BioScore: A tool to assess the impacts of European Community policies on Europe's biodiversity
Delbaere, B. ; Nieto Serradilla, A. ; Snethlage, M. ; Alkemade, R. ; Boitani, L. ; Eggers, J. ; Falcucci, A. ; Framstad, E. ; Heer, M. de; Hennekens, S.M. ; Kemitzoglou, D. ; Knegt, B. de; Knijf, G. de; Louette, G. ; Maes, D. ; Maiorano, L. ; Nagy, S. ; Ozinga, W.A. ; Schaminée, J.H.J. ; Tol, S. van; Tröltzsch, K. - \ 2009
Tilburg : ECNC - ISBN 9789076762289 - 92
biodiversiteit - flora - fauna - impact - beleid - beoordeling - europa - menselijke invloed - ecologische beoordeling - biodiversity - policy - assessment - european union countries - human impact - ecological assessment
BioScore offers a European biodiversity impact assessment tool. The tool contains indicator values on the ecological preferences of more than 1000 species of birds, mammals, amphibians, reptiles, fish, butterflies, dragonflies, aquatic macro-invertebrates and vascular plants. These values are linked to policy-related pressures and environmental variables.
Cross-roads of planet earth's life : exploring means to meet the 2010 biodiversity target : solution-oriented scenarios for Global Biodiversity Outlook 2
Brink, B.J.E. ten; Alkemade, R. ; Bakkenes, M. ; Clement, J. ; Eickhout, B. ; Fish, L. ; Heer, H. de; Kram, T. ; Manders, T. ; Meijl, H. van; Miles, L. ; Nellemann, C. ; Lysenko, I. ; Oorschot, M. van; Smout, F. ; Tabeau, A.A. ; Vuuren, D. van; Westhoek, H. - \ 2007
Bilthoven [etc.] : Netherlands Environmental Assessment Agency (MNP) [etc.] (CBD technical series no. 31) - ISBN 9789292250713 - 90
biodiversiteit - milieutoets - milieuwetgeving - milieubescherming - hulpbronnenbehoud - overheidsbeleid - modellen - wereld - biodiversiteitsbepaling - aarde - Nederland - biodiversity - environmental assessment - environmental legislation - environmental protection - resource conservation - government policy - models - world - biodiversity assessment - earth - Netherlands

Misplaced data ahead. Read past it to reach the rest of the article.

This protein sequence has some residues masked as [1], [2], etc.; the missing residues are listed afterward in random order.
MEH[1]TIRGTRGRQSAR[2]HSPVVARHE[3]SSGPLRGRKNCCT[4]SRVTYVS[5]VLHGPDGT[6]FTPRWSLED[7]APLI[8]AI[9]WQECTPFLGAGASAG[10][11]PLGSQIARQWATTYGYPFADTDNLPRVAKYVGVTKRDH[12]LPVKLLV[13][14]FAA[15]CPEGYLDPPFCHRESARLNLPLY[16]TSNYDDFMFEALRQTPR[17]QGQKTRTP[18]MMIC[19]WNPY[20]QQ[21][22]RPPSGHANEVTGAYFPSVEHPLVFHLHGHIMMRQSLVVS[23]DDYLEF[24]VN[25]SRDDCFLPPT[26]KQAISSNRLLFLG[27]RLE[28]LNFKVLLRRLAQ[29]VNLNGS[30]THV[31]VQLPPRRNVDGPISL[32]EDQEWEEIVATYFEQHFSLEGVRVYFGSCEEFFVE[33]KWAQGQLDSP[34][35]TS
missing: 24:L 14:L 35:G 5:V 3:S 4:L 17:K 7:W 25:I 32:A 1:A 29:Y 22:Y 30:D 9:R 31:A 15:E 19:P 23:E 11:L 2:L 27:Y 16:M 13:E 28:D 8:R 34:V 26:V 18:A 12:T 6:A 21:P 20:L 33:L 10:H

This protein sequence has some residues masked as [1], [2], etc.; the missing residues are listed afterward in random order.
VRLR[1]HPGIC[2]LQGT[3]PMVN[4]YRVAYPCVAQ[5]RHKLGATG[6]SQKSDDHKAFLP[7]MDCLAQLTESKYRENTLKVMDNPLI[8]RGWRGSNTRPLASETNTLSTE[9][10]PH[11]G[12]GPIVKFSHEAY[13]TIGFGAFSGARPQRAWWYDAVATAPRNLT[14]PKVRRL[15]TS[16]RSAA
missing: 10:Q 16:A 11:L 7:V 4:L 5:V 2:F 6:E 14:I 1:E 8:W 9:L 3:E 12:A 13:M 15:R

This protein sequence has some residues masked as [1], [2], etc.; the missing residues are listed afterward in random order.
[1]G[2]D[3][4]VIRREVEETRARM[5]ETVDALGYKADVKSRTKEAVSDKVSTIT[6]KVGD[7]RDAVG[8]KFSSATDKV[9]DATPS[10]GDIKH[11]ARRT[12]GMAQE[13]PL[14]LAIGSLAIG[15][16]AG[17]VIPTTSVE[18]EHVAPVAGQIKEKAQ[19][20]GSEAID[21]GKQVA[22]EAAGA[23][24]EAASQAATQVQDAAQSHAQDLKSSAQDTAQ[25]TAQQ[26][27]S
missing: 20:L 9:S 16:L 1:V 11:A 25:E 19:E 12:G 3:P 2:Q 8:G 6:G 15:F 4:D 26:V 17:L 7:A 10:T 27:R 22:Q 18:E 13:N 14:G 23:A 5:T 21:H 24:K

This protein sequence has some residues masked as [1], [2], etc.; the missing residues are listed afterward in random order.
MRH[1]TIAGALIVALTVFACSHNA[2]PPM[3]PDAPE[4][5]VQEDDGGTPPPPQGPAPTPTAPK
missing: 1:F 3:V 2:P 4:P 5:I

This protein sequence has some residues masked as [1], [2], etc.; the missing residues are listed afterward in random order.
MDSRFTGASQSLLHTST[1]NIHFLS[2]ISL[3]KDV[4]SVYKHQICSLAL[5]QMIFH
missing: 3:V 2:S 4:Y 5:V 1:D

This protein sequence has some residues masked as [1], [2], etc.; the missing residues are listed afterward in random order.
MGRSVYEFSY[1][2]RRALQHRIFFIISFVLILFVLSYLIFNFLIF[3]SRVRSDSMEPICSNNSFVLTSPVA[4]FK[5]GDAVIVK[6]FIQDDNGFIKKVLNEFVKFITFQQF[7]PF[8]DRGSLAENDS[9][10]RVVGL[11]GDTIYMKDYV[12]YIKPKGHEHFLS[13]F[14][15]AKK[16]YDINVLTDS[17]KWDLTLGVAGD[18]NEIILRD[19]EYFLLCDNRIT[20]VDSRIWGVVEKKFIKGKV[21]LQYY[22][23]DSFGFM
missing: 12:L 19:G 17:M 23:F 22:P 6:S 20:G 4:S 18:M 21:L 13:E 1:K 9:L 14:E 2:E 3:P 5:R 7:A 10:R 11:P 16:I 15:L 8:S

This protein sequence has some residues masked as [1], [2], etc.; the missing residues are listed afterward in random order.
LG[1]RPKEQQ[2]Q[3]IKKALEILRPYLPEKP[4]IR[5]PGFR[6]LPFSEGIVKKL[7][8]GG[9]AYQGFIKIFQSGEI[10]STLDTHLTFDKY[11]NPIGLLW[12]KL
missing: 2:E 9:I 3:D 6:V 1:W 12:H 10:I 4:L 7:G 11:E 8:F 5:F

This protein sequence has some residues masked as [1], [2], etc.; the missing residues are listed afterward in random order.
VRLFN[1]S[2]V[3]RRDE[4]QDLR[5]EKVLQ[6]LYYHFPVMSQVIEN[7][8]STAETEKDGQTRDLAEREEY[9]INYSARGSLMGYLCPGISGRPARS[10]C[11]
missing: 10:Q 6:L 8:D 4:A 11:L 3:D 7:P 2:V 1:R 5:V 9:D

A scenario study from 2000 to 2050 has been performed (by Natuur en Milieuplanbureau, UNEP and WCMC) to explore the effects of future economic, demographic and technical developments on environmental pressures and global biodiversity. Policy options that affect global biodiversity were analysed on their contribution to the 2010 biodiversity targets agreed upon under the Convention on Biological Diversity (CBD). The mean species abundance of natural occurring species was used as indicator for biodiversity. To analyse the economic and environmental consequences of changes in global drivers and policies, we developed a global economic-biophysical framework by combining the extended GTAP model (Van Meijl et al., 2005) with the IMAGE model (Alcamo et al., 1998; IMAGE Team, 2001).
Combining biodiversity modeling with political and economic development scenarios for 25 EU countries
Verboom, J. ; Alkemade, R. ; Klijn, J.A. ; Metzger, M.J. ; Reijnen, R. - \ 2007
Ecological Economics 62 (2007)2. - ISSN 0921-8009 - p. 267 - 276.
biodiversiteit - klimaatverandering - milieueconomie - scenario-analyse - modellen - west-europa - biodiversity - climatic change - environmental economics - scenario analysis - models - western europe - land-use change - europe - impact - conservation - populations - landscapes - dynamics
In the EURURALIS project, a chain of models was used to predict the changes in sustainable development indicators for European human well-being, ecology and economy issues, for four alternative scenarios of the future socio-economic development. This paper describes the biodiversity analysis of the project. Models based on general relationships between environmental factors and biodiversity loss were combined with socio-economic, land-use and environmental models to derive data that were integrated into an interactive tool for policy makers. The biodiversity analysis takes into account the effects of land-use change, climate change, fragmentation by major roads, area of unfragmented patches, nitrogen deposition, forestry and disturbance. Results show that biodiversity is projected to decrease between now and 2030 in most countries for all scenarios, indicating that it is unlikely that the EU will be able to fulfill its commitment to stop biodiversity loss by 2010. This is mainly due to urbanization and increase in stress factors, and outweighs the area increase of nature arising from land abandonment. Merits, limitations and uncertainties of this approach to biodiversity assessment are discussed.
Impacts of land-use change on biodiversity: An assessment of agricultural biodiversity in the European Union
Reidsma, P. ; Tekelenburg, T. ; Berg, M.M. van den; Alkemade, R. - \ 2006
Agriculture, Ecosystems and Environment 114 (2006)1. - ISSN 0167-8809 - p. 86 - 102.
grazing management - succulent thicket - bird populations - south-africa - diversity - vegetation - abundance - landscape - farmland - insect